Waste Management, Inc. (Houston, TX) is continuing to expand its organic waste recycling and conversion capabilities with the development of a new organics facility in Apopka, FL. The facility will be co-located with the company's Vista Landfill there and similar to another one, announced earlier this year, the company is developing that is also co-located with a landfill in Okeechobee, FL. The facilities will process yard, food and clean wood waste to create value added soil amendments and are part of company efforts to expand its organics recycling solutions and key to developing new, high value-added end markets for organic materials that will accelerate growth in that market across North America. Last year, Waste Management acquired a majority equity interest in Garick LLC, a leading manufacturer, marketer and distributor of organic lawn and garden products, which has served to expand Waste Management's organics recycling capabilities to over 1 million tons. The company has also invested in new and emerging technologies to convert organic energy into transportation fuels, and ultimately, petrochemicals and chemicals.

    Earlier this month, Waste Management made an investment of an undisclosed amount in the Peninsula Compost Co., which owns and operates the Wilmington Organic Recycling Center (WORC) in Wilmington, Delaware. The WORC facility processes 250 to 300 tons of organic waste per day and claims to be the only fully operational and permitted in-vessel organics processing center in the Delaware, Maryland, and Virginia area. According to the company, approximately 80 million tons of organic waste is generated in North America each year...Read More »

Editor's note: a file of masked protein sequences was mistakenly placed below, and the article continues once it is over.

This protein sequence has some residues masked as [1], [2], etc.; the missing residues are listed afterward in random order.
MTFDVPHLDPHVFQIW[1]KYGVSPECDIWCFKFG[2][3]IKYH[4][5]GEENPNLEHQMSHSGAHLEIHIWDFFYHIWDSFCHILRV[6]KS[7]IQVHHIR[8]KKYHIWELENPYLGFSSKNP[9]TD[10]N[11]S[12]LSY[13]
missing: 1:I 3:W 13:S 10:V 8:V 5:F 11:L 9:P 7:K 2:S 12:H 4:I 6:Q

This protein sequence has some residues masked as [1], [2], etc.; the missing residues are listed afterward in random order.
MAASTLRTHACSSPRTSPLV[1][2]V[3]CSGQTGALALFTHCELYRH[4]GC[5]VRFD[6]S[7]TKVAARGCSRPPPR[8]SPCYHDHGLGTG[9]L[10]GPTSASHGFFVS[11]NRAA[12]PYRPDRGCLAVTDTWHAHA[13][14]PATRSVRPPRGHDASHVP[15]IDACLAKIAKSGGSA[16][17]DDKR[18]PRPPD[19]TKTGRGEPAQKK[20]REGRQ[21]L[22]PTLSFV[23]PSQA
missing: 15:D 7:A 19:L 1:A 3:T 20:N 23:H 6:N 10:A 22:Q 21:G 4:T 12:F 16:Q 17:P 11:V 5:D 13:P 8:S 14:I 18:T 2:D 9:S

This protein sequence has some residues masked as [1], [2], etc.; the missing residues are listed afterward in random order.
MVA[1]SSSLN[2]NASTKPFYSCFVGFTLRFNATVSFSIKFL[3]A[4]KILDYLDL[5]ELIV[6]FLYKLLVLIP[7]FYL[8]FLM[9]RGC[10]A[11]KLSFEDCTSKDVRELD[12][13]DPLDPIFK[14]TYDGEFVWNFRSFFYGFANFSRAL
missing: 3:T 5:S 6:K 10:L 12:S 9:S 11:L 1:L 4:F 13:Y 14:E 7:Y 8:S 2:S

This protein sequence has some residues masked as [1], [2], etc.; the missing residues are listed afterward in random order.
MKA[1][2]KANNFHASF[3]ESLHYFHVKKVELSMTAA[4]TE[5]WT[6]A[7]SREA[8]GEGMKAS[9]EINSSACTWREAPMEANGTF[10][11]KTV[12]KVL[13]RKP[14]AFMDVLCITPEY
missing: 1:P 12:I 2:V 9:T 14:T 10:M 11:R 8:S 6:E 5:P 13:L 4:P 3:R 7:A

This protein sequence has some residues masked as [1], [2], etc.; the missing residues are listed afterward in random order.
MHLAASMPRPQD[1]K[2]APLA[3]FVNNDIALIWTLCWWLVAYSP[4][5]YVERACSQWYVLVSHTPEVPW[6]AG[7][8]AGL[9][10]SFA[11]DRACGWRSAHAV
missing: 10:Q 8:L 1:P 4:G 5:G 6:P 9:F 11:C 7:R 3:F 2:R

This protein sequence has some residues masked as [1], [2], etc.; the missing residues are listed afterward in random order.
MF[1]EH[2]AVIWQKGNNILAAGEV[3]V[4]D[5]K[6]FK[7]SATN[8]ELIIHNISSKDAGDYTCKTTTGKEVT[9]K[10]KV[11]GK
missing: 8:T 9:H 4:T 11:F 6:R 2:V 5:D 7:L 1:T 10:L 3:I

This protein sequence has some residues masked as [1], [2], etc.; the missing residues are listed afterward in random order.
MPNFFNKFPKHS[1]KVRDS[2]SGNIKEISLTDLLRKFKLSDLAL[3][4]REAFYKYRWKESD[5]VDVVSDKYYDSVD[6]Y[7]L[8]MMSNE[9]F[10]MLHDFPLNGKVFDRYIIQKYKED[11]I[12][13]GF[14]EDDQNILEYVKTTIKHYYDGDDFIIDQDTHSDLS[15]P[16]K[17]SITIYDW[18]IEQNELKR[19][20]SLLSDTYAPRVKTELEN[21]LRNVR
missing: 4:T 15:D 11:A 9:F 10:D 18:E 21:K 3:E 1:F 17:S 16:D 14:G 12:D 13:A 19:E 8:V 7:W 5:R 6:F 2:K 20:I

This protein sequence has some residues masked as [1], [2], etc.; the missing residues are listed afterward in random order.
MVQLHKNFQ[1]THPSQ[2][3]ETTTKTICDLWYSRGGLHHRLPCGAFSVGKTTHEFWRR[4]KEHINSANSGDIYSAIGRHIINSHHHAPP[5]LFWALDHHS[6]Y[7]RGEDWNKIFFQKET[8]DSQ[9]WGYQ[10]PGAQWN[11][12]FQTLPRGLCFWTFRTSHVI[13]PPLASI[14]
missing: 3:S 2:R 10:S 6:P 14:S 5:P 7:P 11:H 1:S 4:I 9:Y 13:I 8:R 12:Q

7. Clean Harbors' First Quarter Profits Double

    Clean Harbors, Inc. (Norwell, MA) reported that first quarter profits nearly doubled on growth across all lines of its business. Net income rose to $22.7 million, or 86 cents a share, from $10.4 million, or 40 cents a share, a year ago. Revenue rose 23 percent to $435 million from $354.9 million for the first quarter of 2010. "Our first-quarter performance reflects broad-based growth across all of our segments," CEO Alan S. McKim said. "Within our environmental business, we achieved revenue growth of nearly 30% at our TSDFs [treatment, storage and disposal facilities], while revenue at our wastewater treatment plants increased more than 50% as a result of refinery and frac water-related volumes." The firm benefited both from increased activity at its treatment, storage, and disposal facilities and from higher volume in its wastewater treatment plants. Additionally, large-scale project work, which had fallen off in 2009 and early 2010 owing to the economic downturn, is rebounding and increased top-line growth by more than 25 percent in that business alone. Clean Harbors currently has more than 175 locations, including more than 50 waste management sites. Clean Harbors calls itself the largest hazardous waste disposal company in North America...Read More »